You can use the same method to run all the other examples in this post; they will show a similar output as we print status code, date from response header, and the user ID and name from the response body.

Next in line for exploration is the Axios npm package — for this, we will need a package.json file. Time to see how.

Axios

Axios is a very popular promise-based request library. It is an HTTP client available for both browser and Node.js. It also includes handy features like intercepting request and response data, and the ability to automatically transform request and response data to JSON.

We can install Axios with the following command:

npm install --save axios

Then we can start using it. Let’s look at the example of calling our mock users JSON API with Axios:

const axios = require('axios');

axios.get('https://jsonplaceholder.typicode.com/users')
  .then(res => {
    const headerDate = res.headers && res.headers.date ? res.headers.date : 'no response date';
    console.log('Status Code:', res.status);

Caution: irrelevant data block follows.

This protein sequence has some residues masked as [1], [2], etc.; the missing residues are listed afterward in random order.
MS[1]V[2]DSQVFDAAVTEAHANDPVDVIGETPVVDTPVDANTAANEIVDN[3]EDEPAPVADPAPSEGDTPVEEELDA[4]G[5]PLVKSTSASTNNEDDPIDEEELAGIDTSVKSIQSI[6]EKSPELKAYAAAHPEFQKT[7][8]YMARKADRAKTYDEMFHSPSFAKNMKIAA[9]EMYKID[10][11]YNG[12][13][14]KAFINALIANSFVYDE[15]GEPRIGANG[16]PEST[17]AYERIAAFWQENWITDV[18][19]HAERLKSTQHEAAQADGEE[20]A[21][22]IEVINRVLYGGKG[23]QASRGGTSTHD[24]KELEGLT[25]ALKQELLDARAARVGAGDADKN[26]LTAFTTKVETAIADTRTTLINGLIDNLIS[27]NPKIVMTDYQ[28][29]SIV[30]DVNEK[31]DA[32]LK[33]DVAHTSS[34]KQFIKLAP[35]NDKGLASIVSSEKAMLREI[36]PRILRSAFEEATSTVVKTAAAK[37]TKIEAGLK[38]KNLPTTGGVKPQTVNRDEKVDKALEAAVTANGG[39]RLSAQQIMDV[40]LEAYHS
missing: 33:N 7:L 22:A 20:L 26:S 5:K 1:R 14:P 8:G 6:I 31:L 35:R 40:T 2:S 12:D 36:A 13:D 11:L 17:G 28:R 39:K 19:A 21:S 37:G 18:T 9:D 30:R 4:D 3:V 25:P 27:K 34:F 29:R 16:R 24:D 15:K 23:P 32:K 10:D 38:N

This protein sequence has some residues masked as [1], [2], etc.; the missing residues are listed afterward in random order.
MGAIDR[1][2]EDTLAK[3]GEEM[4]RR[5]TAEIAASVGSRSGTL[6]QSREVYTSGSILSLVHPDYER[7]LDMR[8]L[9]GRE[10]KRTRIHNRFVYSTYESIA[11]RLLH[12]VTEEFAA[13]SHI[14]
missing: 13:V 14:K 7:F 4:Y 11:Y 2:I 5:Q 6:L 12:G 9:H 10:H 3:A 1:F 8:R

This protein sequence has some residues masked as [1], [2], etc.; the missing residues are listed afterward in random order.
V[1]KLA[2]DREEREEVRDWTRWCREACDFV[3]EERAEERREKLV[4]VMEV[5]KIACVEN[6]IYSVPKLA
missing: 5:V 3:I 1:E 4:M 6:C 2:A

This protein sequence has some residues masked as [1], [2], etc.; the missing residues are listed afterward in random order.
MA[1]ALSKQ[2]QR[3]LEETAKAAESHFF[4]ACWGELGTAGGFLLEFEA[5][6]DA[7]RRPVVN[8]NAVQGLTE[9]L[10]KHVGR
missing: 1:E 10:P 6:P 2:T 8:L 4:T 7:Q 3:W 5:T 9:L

console.log('Date in Response header:', headerDate);

    const users = res.data;

    for(user of users) {
      console.log(`Got user with id: ${user.id}, name: ${user.name}`);
    }
  })
  .catch(err => {
    console.log('Error: ', err.message);
  });

As you can see, there’s less code here than in the earlier example. It is promise-based as opposed to callback-oriented, so this code can be easily turned into async/await format if you wish.

Let’s explain what the code example is doing. First, we require the axios library, then we call the JSONPlaceholder users API with axios.get (which is promise-based).

We use the then method to get the result when the promise is resolved and get the response object as a res variable. In the then method, we log the status code and date from the response header.

We get the JSON data as an array easily with res.data thanks to Axios’ auto transformations. Consequently, we loop through the users, logging the ID and the name. In case of any error, we log the error message on the console. The code example is accessible as a pull request, too.

Next, we will take a look at another popular and feature-rich library, Got.

Got